A single parent, Dawn is now head of her family unit of three. Her large desert home, with its tall cactus plants in the front yard, has a kitchen and living room devoted to her late husband’s memorabilia. The walls are lined with awards and trophies Alan received during his military career and for his many hobbies. In the living room, a fishing rod is artfully strung up along the wall along with other tokens that reveal a family with a love of the outdoors. A large, framed glass case on the long kitchen wall holds dozens of medals Alan received for exemplary service as a Marine. A triangle-shaped glass box contains the American flag that was draped over his coffin.
It was Dawn’s mom who originally got the pair together. In 1991, she boarded an airplane and happened to get a seat next to a polite young Marine in uniform. Their conversation was respectful and lively and led to a friendship and correspondence. “Alan was a traditional type of gentleman,” Dawn said later. “My mom was surprised to meet such a perfect-picture Marine.”
Dawn eventually was introduced to Alan, and the couple fell in love. Dawn’s mother got her wish for her daughter to marry the man she’d been so impressed with in midair. The pair married in 1993, and then the husband and wife moved to Idaho, and she got her first post-college job in the publishing industry while he continued his career as a U.S. Marine. After Alan’s deployment in the Gulf War, the couple went on to have children—young ones who now must face the future without their father.
John Currey, a Dixon cousin and close friend of Alan’s, spent time with him when both were young. The two played “war games” together as children, said Alan’s dad. When they were 17 years old, they spent a summer during the wheat harvest at their aunt and uncle’s ranch in Winters. They spent time “four-wheeling, talking, hiking” and generally “chasing cows,” said John. “We were always just close,” he said. “We were always on the same page.” John and his wife, Tacy, have children near the same ages as the Rowe kids, and, in fact, the two young families dreamed of one day owning adjacent properties in the rural northwest of Idaho or Montana.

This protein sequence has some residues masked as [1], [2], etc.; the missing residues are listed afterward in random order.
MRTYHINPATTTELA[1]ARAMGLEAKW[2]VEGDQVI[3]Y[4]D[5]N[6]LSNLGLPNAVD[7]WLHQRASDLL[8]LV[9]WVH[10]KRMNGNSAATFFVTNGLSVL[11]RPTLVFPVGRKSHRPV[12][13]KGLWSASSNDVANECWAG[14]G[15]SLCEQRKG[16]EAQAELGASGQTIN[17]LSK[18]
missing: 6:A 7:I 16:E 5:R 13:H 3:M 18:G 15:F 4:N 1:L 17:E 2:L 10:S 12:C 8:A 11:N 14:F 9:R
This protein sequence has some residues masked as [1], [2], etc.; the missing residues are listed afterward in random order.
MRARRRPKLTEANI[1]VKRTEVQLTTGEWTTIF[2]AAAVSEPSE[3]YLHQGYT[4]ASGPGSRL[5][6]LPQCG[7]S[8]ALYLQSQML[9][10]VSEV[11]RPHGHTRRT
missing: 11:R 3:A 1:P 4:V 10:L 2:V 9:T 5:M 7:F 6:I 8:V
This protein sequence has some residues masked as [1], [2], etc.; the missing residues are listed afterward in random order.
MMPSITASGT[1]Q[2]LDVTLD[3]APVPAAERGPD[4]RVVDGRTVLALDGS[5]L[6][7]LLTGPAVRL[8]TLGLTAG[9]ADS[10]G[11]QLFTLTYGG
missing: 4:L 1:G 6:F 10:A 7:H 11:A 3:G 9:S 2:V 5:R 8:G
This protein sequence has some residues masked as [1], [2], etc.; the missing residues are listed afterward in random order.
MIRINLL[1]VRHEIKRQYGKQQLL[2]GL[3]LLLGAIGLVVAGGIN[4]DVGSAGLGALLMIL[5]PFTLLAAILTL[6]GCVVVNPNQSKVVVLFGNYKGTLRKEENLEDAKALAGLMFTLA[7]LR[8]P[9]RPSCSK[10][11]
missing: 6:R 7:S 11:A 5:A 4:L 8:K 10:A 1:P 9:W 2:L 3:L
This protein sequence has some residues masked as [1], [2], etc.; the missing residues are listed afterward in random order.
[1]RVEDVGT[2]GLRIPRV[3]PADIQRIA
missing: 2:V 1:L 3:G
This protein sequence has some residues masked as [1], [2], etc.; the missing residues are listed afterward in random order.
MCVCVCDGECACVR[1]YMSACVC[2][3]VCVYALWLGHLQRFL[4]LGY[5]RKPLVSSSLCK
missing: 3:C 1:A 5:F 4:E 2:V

When John got the phone call telling him Alan was dead, he was stunned. “It was one of those times when you walk around in a dazed world. … We didn’t think of him being exposed as much,” he said.
“It’s hard to look beyond the sadness and tragedy,” said John, who, like Dawn and his own wife, voted for the re-election of the president. Despite some reservations about the war in Iraq (“you can see the good and the bad”), John hopes in the long run it will end up making lives better for the Iraqis.
On December 7, it was Tacy who accompanied Dawn and her kids to Camp Pendleton when, along with 39 other families of Marines who died in the Iraq war, Dawn met with then newly re-elected President George W. Bush.
Tacy described the day as both exhilarating and exhausting. The families, which all had lost loved ones, met in an expo-like auditorium on the grounds of the Marine base and knew they were in for a three- to four-hour wait. Bush flew in and addressed throngs of cheering Marines. He talked about the war and the importance of the still-upcoming election in Iraq. The families did not see the speech live but watched in their auditorium via a television relay. The press was not invited to cover what happened next.
The grieving families had been grouped up in four- to five-family sets and organized to wait in small trade-show-like booths, with high black curtains separating one from the next. There was catered food. The small children were given M&M’s and crayons to help them pass the hours. Young Blake kept asking his mom, “Where’s the pastor? Where’s the pastor?” He had confused the president he’d just seen behind a podium on television with the visual of a pastor behind a pulpit.
When Bush entered the cubicle with Dawn and the kids, he was gracious and unscripted, said Tacy. “He thanked us,” said Dawn, “and told the kids their dad was a hero and a patriot.” Blake had been scheduled to receive a citizenship award in school that day, so Dawn arranged for Bush to personally sign and bestow it on him. Dawn, the ever-composed mother, actually “cried a little bit,” said Tacy.